In my appraisal I may have unintentionally left out important events and rationalizations from the opposing narratives; however, my message to my Jewish and Muslim fellow citizens and geopolitical partners is this: we are in a No-Win situation. There are and will be only losers on both sides of the divide. The hotheads among us may dream of getting rid of the other side but they can only bring disaster upon all our heads. The hotheads on both sides may be a minority among us but they are a frightening minority and growing increasingly more frightening and radicalized as time goes by.
Although the dreams of the hotheads on each side have no common ground on which to negotiate a way out of this situation, the dreams of the rest of us on both sides, the majority of people on each side, the silent and quiet ones who desire fairness and justice for all citizens, have much in common with each other. We need each other to establish, guard, and maintain a fair and just government for all citizens. We are already on the cusp of establishing such a government with your help.
I have learned to expect the unexpected from my wife, which is to say that I haven’t a clue about what she is planning to do next. I, on the other hand, am totally predictable, which is interesting in that my wife and I come from completely different backgrounds. I’m talking about one hundred and eighty degrees different.
We are both seventy-four years young and we’ve stayed married for the last forty-nine years. Our marriage has spanned two continents, three sons, and eight grandchildren.
There have been good surprises and bad surprises, but even the bad surprises usually turned out good in the end.
A couple months before my seventy-fourth birthday, my wife asked me what gift I would like. Of course, I had no idea. There was nothing I needed or wanted. I usually don’t have any ideas what gifts to buy anyone, including my wife. My taste in everything from flowers to dresses and jewelry leaves a lot to be desired. I can’t tell the difference between a twenty-carat diamond and zircon or cut glass unless I drop it on a hard surface.
So, my wife asked me how I’d like to have a dance with Anna A.
I remember learning to dance with Miss Nagy when I was thirteen or fourteen. I learned to waltz, foxtrot, cha-cha, rock-and-roll, and even to twist. I took dates dancing during my high school years and danced in discotheques with girls I met when I was stationed in Germany in the Army. But my wife, who loves me dearly (I never could figure out why), said I couldn’t dance. There were new dances, moves, whatever, that other people knew how to do, that I couldn’t do or felt ridiculous doing. So, other than occasional slow dancing, I haven’t danced for the last forty plus years.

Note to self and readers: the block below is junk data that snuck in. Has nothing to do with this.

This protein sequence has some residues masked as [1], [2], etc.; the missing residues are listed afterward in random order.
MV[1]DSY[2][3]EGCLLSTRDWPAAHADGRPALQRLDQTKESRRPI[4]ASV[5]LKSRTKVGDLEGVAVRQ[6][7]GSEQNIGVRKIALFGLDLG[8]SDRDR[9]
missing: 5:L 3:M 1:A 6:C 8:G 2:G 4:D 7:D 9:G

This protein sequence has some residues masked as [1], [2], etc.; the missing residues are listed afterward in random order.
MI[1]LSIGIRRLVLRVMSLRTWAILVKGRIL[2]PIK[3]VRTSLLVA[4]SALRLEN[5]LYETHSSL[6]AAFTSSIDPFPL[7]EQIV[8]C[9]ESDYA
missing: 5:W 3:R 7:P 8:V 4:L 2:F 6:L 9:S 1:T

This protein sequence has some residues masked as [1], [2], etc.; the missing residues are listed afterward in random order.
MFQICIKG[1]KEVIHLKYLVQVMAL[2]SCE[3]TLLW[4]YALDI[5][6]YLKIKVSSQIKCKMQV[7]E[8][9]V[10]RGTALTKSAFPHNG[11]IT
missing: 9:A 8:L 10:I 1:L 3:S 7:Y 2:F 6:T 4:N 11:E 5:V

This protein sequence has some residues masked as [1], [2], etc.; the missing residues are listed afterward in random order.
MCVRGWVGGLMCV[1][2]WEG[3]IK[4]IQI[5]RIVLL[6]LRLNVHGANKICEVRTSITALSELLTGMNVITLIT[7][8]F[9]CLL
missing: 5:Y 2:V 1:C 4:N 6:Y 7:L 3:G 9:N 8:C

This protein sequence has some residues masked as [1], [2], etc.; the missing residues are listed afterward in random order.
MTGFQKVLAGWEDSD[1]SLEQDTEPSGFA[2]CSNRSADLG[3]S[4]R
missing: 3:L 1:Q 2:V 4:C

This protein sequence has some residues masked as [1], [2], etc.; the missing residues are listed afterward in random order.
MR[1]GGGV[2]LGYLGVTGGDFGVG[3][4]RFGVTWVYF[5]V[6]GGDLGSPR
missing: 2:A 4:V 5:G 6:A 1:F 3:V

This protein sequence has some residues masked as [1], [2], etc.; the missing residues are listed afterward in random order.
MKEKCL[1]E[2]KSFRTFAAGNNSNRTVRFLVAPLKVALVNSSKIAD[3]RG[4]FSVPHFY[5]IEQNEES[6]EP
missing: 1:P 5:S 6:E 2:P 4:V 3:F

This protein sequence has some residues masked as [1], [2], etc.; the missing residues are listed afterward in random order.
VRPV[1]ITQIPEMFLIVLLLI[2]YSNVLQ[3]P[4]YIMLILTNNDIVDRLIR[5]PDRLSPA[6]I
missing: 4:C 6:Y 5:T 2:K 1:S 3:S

We first saw Anna on a local television program called “Dancing with the Stars”. She was beautiful, she was graceful, she was exotic, she was … Anna came to Israel from the former Soviet Union. She was born in 1982. She could have been our daughter.
Then there was this thing that happened. Maybe you heard of it? It was a global pandemic called Corona (not the beer). Along with the Corona, came masks, social distancing, contact tracing, isolation, and frequent and prolonged lockdowns in Israel and other enlightened countries.
Actors, singers, dancers, musicians, entertainers, newscasters, producers, directors, along with restaurant owners, pub owners, café owners, hall owners, and just about every other business owner you could think of – were out of business for the lost year of Corona. In order to survive, put food on the table, and pay the rent singers, musicians, and entertainers were willing to perform in your living rooms or backyards. There were dancers who advertised that they were willing to give private dancing lessons in peoples’ homes.
So, when my wife asked me how I’d like to have a dance with Anna, I said yes, yes, YES! I think my wife was somewhat taken aback from my response. I thought to myself, wrong answer. I should have said no, of course not … me dance? Not with anyone but my wife. But my wife didn’t flinch, and she didn’t say, “Ha! I was only kidding.” I think I dreamed about dancing with Anna that night.
A month or so passed. Unfortunately for me, Corona vaccines were approved by regulators around the world, distributed to nursing stations, and jabbed into peoples’ arms. Covid infection rates dropped like lemmings off a cliff and tentatively, but rather quickly, people came out into the sunshine and went back to work, performers performed for big audiences, and tickets were sold out.
With all that, my chance to dance with Anna evaporated like a mirage in a desert.